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Representation of Masculinity in Film

Rob Miller | Tuesday August 14, 2012

Categories: A Level, OCR A Level, OCR A2, Film, Film Analysis, Key Concepts, Representation & Stereotyping, Hot Entries

Representations are subject to change, both historically, politically and socially – this analysis focuses on the changing representations of masculinity in film and how these representations are mediated, selected, constructed and encoded with preferred meanings for audiences. For the purposes of G325 Section B: Collective Media Identity, students will study two media.

Representation defines the way a social group, e.g. masculinity is constructed for audiences while a collective media identity implies that homogenous groups all behave the same way and have common representations that are recognised and identified by audiences. To explore this notion of masculinity in film theoretical frameworks are of assistance e.g. Baudrillard and hyper realism as are ideas of hegemonic and more pluralistic representations. Key theory and the work of key theorists such as David Gauntlett and David Buckingham will allow for a more balanced analysis.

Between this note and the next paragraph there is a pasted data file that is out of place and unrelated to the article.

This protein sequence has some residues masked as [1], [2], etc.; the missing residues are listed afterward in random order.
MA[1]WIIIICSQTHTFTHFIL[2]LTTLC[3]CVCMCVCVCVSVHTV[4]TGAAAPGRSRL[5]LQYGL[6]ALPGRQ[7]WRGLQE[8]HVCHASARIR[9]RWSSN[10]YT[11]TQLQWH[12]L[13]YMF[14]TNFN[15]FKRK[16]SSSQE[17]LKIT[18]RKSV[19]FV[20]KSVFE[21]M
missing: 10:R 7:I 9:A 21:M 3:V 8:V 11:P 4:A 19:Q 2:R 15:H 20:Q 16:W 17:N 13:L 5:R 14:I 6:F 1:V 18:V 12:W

Historical representations are subject to more hegemonic cultural stereotypes reflecting changes in society – Adorno suggests in this regard audiences are more subject to, or are more likely to be subject to passive consumption in terms of the act of recognition. Film has the habit of leaving strong mental images on the memory and as a result, neuronal connections are strengthened.

Kirk Douglas in Spartacus (1959) remains an iconic, brave, idealistic, strong and determined representation of masculinity – from slave to gladiator he leads his troops into battle against Crassus’s (Laurence Olivier) Roman legions.

Physical strength determines gender as Kirk Douglas embarks upon another brutal, muscular performance as the heroic leader of the downtrodden.

Douglas was himself ex Navy and used his secondary persona to secure hyper real masculine roles such as boxer Midge Kelly in Champion (1949) and Doc Holliday in the 1957 film Gunfight at the O.K. Corral.

Actors like Douglas, Burt Lancaster and...


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